Table of Contents

Public Private Partnerships in Education

Public Private Partnerships in Education

New Actors and Modes of Governance in a Globalizing World

Edited by Susan L. Robertson, Karen Mundy, Antoni Verger and Francine Menashy

This insightful book brings together both academics and researchers from a variety of international organizations and aid agencies to explore the complexities of public private partnerships as a resurgent, hybrid mode of educational governance that operates across scales, from the community to the global.

Chapter 1: An Introduction to Public Private Partnerships and Education Governance

Susan L. Robertson, Karen Mundy, Antoni Verger and Francine Menashy

Subjects: economics and finance, public finance, education, education policy, politics and public policy, education policy, public policy, regulation and governance, social policy and sociology, education policy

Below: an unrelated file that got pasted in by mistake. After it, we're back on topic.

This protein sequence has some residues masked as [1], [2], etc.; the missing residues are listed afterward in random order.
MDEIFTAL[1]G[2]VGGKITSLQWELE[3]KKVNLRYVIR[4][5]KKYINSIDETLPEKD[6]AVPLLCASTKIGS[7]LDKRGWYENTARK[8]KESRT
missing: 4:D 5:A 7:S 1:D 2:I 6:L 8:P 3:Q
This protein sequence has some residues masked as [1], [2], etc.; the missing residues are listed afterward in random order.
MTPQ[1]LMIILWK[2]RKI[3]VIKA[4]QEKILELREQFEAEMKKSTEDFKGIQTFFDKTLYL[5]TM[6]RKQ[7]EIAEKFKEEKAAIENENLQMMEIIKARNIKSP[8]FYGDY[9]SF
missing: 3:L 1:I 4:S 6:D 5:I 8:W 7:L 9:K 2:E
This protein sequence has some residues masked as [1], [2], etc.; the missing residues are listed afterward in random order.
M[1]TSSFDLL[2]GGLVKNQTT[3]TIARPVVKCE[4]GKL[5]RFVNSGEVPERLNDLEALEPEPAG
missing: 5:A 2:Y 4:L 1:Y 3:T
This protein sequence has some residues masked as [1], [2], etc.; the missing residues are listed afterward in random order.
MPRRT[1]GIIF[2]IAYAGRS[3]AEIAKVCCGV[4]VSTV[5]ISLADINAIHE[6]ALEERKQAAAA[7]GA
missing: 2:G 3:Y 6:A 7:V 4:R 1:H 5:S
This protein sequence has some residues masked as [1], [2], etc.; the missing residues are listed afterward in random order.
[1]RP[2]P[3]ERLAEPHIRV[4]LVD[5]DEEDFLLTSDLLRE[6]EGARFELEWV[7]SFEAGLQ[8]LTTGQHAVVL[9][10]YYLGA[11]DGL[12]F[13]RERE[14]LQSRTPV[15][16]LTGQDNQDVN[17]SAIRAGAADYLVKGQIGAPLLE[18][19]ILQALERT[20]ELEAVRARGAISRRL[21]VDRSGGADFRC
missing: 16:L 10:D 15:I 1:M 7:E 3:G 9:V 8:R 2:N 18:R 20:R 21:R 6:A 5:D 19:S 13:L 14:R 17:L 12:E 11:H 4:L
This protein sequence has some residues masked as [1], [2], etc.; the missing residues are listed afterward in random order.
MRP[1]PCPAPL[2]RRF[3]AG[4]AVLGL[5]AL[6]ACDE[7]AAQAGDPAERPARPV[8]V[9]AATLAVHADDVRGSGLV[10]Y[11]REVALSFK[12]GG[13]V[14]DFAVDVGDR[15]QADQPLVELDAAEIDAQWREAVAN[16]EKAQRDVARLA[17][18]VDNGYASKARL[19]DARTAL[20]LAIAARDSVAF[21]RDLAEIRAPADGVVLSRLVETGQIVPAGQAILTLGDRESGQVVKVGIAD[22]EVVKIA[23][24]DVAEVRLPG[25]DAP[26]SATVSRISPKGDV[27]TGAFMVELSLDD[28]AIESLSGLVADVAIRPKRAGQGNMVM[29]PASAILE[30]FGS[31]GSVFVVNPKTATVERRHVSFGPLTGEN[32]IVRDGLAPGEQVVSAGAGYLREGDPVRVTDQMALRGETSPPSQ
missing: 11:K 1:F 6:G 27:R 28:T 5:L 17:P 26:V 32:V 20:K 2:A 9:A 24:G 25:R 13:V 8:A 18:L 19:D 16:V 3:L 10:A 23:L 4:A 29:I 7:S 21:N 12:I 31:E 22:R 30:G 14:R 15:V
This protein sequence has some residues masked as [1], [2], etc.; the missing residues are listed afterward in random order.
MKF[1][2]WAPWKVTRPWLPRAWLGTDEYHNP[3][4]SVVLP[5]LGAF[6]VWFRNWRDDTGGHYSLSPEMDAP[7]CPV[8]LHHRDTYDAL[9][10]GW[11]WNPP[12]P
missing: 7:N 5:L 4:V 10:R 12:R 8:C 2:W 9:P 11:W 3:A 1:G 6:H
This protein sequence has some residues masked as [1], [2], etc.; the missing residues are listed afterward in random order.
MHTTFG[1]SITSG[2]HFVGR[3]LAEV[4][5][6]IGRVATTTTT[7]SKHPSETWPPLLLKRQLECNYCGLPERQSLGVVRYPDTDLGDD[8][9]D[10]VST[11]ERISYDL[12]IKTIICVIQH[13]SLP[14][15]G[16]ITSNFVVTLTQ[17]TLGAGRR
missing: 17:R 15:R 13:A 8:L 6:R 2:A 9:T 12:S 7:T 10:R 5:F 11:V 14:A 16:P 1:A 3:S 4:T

Susan L. Robertson, Karen Mundy, Antoni Verger and Francine Menashy In the field of international development, different decades seem to usher in new champions of change: the developmental state in the 1960s and 1970s; free market forces and non-governmental organizations (NGOs) in the 1980s and 1990s. The new millennium has offered up a hybrid variant of public-private partnerships (PPPs)… partnership has become a mobilising term implying all manner of desirable objectives can be achieved. (Utting and Zammit 2006, p. 1) Introduction Over the past two decades, significant changes in the governance of education systems have been put into place as international institutions, governments, firms, philanthropies and consultants have promoted more hybrid partnership arrangements, involving new combinations of state and non-state actors engaged in a range of activities within the education sector. These newer forms of education governance often operate across scales, through interactions between local, regional and national governments and intergovernmental organizations, and between these and national and transnationally configured profit firms, philanthropists, NGOs and religious organizations. A wide range of terms have now emerged to capture these developments, though arguably in the international community it is the term Public Private Partnerships (PPPs) that has been globalized and acquired iconic status. At the broadest level, PPPs can be defined as ‘cooperative institutional arrangements between public and private sector actors’, or more elaborately as ‘…cooperation of some sort of durability between public and private actors, in which they jointly develop products and services and share risks, costs and resources which are...